Ron Finley wants to make gardening sexy. He is convinced it can rebuild neighborhoods into spaces where healthy food and inspiration are cultivated instead of obesity and ill health, crime and gangs. Considering the city of Los Angeles owns 26 square miles of vacant lots (equal to 20 Central Park's and enough space to grow 725 million tomato plants), there is plenty of opportunity for Finley's vision. But it doesn't come easily where the city is concerned. With the first patch of guerrilla gardening, a single complaint set in motion a bureaucratic process that demanded removal of the edible space. When he refused, a citation was issued as well as a subsequent warrant for his arrest. Finley fought back and won through media exposure along with a petition on Change.org that gathered over 900 signatures.
The greening of South Central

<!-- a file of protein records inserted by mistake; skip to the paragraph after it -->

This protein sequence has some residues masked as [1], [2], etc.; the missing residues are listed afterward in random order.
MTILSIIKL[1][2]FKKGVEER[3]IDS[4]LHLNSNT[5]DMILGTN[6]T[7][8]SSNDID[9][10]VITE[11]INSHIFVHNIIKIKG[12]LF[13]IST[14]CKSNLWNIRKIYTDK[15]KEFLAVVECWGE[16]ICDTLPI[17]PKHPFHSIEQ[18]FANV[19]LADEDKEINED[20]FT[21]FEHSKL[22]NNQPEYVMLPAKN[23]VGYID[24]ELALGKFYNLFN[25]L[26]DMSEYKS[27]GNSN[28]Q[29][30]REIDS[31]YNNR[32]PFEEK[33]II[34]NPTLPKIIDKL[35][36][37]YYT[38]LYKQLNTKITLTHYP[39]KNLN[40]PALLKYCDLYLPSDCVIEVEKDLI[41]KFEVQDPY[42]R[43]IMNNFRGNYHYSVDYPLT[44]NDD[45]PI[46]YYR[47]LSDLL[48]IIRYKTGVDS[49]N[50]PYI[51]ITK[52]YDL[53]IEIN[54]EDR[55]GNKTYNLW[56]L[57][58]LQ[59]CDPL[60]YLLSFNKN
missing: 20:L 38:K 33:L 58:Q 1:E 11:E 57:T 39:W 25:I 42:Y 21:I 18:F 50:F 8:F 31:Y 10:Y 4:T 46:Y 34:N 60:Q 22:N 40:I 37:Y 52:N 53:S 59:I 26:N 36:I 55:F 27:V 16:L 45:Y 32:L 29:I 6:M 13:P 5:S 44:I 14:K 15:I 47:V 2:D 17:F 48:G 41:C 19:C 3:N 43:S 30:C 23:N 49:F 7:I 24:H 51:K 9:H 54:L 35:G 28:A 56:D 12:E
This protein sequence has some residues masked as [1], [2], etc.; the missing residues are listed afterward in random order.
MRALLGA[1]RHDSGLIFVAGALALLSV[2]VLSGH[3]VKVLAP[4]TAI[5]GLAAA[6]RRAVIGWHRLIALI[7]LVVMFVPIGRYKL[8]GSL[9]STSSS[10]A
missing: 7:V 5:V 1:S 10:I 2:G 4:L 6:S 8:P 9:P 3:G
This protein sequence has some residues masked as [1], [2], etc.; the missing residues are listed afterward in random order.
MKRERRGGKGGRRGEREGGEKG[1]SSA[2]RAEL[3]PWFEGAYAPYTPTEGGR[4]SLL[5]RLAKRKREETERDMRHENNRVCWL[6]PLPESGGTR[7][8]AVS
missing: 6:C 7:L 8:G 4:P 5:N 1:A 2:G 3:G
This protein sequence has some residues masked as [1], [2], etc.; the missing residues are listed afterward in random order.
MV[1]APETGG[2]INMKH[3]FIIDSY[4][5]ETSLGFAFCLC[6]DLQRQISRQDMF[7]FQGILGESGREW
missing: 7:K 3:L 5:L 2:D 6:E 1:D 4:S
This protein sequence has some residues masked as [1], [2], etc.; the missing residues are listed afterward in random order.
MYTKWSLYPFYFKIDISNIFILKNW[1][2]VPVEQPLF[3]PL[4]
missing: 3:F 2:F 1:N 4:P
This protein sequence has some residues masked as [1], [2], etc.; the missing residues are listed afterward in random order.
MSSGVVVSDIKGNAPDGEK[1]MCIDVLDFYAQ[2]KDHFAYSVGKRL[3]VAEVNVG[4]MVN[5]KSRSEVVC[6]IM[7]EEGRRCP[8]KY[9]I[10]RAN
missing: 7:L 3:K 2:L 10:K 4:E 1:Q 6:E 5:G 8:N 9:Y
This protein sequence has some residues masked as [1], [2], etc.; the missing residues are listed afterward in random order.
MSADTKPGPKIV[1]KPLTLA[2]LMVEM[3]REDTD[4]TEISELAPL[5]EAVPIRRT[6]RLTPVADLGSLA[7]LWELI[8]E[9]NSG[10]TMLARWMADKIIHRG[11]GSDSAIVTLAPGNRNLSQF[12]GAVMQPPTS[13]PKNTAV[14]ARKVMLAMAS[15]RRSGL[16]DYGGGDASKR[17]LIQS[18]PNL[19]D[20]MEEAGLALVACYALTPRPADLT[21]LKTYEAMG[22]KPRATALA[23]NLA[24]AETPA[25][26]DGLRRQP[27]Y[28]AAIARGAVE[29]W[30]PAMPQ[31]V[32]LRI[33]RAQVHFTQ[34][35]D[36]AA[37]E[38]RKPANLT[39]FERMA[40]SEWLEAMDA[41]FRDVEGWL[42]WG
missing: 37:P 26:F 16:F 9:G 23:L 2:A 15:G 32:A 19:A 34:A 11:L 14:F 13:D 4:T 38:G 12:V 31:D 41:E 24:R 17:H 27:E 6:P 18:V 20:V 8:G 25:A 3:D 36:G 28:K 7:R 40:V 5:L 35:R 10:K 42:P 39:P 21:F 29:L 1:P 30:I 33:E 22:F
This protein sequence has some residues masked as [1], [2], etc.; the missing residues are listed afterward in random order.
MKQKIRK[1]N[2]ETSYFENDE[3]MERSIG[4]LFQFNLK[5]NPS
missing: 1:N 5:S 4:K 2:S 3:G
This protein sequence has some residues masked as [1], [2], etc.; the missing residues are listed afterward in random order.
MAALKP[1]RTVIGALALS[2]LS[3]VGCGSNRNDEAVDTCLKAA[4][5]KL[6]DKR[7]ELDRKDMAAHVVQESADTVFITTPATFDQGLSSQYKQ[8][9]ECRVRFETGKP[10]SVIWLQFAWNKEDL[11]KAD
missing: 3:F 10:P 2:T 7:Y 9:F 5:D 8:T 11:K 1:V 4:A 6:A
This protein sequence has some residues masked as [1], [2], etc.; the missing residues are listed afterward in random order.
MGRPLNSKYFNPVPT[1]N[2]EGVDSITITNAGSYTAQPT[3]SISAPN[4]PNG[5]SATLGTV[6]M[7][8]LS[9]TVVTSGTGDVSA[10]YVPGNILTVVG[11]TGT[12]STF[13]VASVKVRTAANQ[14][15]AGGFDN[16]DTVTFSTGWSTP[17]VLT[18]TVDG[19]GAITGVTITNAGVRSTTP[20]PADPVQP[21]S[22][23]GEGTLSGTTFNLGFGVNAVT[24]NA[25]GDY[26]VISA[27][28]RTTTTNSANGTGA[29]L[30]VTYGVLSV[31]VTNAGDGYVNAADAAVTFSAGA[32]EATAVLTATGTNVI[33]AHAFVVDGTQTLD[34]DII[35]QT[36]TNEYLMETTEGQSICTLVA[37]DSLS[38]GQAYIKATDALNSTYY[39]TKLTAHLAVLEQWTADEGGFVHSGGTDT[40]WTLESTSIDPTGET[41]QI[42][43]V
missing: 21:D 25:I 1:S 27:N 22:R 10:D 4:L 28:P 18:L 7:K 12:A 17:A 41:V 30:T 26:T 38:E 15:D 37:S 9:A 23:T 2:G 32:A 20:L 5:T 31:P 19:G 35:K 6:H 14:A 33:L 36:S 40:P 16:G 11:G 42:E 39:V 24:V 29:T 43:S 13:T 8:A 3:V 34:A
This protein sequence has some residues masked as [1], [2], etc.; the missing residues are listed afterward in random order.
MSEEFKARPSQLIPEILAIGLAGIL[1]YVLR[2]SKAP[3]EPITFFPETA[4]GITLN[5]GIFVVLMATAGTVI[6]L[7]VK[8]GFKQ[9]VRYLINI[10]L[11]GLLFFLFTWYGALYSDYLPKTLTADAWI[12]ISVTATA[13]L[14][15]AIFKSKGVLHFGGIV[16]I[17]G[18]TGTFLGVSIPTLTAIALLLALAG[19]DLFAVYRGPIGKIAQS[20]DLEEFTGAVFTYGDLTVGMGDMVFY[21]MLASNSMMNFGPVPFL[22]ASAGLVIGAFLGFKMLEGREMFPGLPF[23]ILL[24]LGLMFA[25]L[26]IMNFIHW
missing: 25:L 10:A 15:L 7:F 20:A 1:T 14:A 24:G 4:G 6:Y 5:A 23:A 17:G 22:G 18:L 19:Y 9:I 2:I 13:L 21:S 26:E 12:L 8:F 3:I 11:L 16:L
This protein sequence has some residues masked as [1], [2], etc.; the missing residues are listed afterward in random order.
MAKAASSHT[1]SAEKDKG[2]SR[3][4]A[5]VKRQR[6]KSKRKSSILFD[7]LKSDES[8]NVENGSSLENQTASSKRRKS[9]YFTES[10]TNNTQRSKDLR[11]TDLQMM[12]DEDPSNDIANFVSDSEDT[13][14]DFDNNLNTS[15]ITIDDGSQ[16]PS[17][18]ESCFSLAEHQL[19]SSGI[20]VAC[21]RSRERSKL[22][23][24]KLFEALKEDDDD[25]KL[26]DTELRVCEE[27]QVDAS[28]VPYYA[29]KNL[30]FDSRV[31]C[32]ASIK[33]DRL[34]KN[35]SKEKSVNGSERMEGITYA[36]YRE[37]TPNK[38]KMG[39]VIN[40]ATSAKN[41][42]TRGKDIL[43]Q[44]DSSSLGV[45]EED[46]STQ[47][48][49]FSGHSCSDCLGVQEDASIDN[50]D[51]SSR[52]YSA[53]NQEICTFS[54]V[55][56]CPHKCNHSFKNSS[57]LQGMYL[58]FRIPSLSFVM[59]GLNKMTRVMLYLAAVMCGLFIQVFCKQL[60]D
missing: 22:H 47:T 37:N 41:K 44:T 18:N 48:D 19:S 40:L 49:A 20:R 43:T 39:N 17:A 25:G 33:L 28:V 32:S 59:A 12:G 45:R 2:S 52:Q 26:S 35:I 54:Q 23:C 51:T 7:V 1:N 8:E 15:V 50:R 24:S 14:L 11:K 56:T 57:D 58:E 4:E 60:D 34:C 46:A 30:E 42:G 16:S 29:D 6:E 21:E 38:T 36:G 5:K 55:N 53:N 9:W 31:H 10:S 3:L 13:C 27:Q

Out of Finley's fledgling act of rebellion, L.A. Green Grounds was born -- a thriving organization staffed entirely by volunteers who have planted over 20 gardens throughout the city with more "Dig-ins" on the way. What's more, it also provides an avenue for learning new skills and developing pride and honor in beneficial, community inspired ways. Instead of gangsters with guns, they have shovels -- the 'weapon' of choice in this South Central green revolution. Finley is dedicated to getting kids of color off the usual track in society by providing a healthy alternative. He has witnessed children in his neighborhood transformed by the gardens with an awakened sense of purpose and mastery. After all, "growing your own food is like printing your own money," enthuses Finley. It just doesn't get much better than that.